It might also be due to false negatives from inferior testing kits made by Vector Institute, a Rospotrebnadzor offshoot.

But if Russia deliberately lied to the WHO, it would not surprise Eugene Finkel, an international relations professor at Johns Hopkins University (JHU) in Washington.

Data politics

"I, personally, would not count on the Russian government telling the truth if the numbers become scary," he told EUobserver.

Russia's decrepit healthcare service, especially in small towns, might "have limited the government's ability to really know the exact numbers," he noted.

But crisis data was also part of Russian president Vladimir Putin's political calculations, Finkel said.

Putin was using Russia's crisis to ram through constitutional changes extending his reign, the JHU professor said.

The crisis helped "show everyone that he [Putin] is in charge and can protect the state from any imaginable threat," the professor added.

"But that means that the numbers need to be not too high," Finkel said.

"Russia has a pretty storied track record of deceiving domestic and foreign audiences and bodies on sensitive issues," he also said, citing Russia's propaganda campaign on the MH17 air disaster and its recent Olympic ban for sports doping as examples.

JHU compiles data on infections in a "coronavirus resource centre".

It monitors reliable media and social media for new cases. It also gets "direct" information from some health authorities and medical associations.

And it "confirms" case numbers with the WHO prior to publication, the JHU website says.

The WHO did not answer EUobserver when asked if it trusted Russia's figures.

But the UN agency in Geneva did not have a mechanism for verifying data, it said.

"We work with the data that we're given [by member states]," a WHO spokeswoman said.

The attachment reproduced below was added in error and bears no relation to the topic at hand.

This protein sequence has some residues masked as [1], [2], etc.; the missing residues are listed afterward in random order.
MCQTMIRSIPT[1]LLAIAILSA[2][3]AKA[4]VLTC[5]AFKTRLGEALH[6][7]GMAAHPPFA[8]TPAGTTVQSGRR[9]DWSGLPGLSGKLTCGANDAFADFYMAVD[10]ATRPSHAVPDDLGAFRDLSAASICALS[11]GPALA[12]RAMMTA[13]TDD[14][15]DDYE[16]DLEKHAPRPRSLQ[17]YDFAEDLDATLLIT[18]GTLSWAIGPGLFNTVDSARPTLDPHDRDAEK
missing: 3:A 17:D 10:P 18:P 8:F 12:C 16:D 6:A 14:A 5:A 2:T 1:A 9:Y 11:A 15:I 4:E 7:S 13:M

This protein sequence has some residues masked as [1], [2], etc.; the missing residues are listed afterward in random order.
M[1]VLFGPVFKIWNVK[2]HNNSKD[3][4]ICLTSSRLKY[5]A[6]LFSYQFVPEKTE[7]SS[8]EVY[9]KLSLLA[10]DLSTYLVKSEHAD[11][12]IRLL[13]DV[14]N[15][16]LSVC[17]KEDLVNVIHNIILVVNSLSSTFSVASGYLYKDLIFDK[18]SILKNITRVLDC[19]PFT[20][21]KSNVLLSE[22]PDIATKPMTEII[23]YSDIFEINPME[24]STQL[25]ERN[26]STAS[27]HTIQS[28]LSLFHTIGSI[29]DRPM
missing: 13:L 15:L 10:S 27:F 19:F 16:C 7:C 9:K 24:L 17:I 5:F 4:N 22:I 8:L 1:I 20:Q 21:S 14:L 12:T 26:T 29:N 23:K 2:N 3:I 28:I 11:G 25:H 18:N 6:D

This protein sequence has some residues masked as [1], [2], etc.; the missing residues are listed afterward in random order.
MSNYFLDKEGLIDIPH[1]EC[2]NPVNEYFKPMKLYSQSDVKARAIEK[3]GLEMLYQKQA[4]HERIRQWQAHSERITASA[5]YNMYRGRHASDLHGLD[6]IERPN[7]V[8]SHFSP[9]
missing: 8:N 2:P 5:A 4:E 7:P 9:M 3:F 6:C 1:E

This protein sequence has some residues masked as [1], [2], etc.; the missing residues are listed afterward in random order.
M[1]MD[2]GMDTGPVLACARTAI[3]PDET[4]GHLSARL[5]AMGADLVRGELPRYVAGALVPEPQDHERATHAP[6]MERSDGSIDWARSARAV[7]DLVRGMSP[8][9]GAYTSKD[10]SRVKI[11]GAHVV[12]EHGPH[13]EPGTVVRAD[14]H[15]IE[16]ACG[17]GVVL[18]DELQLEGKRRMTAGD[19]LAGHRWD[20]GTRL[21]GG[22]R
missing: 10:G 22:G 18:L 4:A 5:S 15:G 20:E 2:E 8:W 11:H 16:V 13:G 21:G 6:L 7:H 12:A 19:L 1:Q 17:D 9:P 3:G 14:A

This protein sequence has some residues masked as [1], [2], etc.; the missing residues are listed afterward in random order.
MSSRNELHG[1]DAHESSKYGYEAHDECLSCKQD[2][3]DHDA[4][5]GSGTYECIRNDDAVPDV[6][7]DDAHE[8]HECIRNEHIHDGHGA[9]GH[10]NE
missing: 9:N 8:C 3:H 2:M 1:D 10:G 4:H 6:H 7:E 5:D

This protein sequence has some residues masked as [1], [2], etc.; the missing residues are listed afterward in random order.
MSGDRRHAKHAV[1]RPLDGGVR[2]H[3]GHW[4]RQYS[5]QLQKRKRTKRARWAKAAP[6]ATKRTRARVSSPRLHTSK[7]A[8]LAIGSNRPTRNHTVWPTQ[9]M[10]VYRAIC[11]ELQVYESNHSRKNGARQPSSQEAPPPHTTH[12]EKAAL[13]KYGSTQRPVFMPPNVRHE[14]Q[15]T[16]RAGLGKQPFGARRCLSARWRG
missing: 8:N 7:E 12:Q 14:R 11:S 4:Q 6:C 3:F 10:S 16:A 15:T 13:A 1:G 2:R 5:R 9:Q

'Playing with lives'

The WHO statistics aside, the EU foreign service has also accused Russia of conducting a "significant disinformation campaign" on other coronavirus issues.

The campaign was, as usual, designed to sow discord in Western countries, the EU service said in a public report.

Russia's "blatant lies" were "playing with people's lives", the EU warned.

"Stop the viral spread of disinformation. Wash hands, stay home if unwell," it said.

EU officials recorded more than 80 bogus stories on coronavirus by pro-Kremlin media in recent times.

One Russian TV station claimed it was a US biological weapon, for instance. A pro-Kremlin news website claimed Western pharmaceutical firms had exaggerated the pandemic, in another example.

At the same time, "Russian state-linked false personas" on social media were "pushing ... disinformation about the coronavirus in English, Spanish, Italian, German, and French", a second, internal EU report leaked to European media said.

But for its part, Russia lambasted the EU accusations.

"These kinds of cheapjack concoctions are not worth comment," the Russian EU embassy spokesman told EUobserver.

And those who the funded EU institutions were "likely to feel burning shame" over the counter-propaganda reports, he said.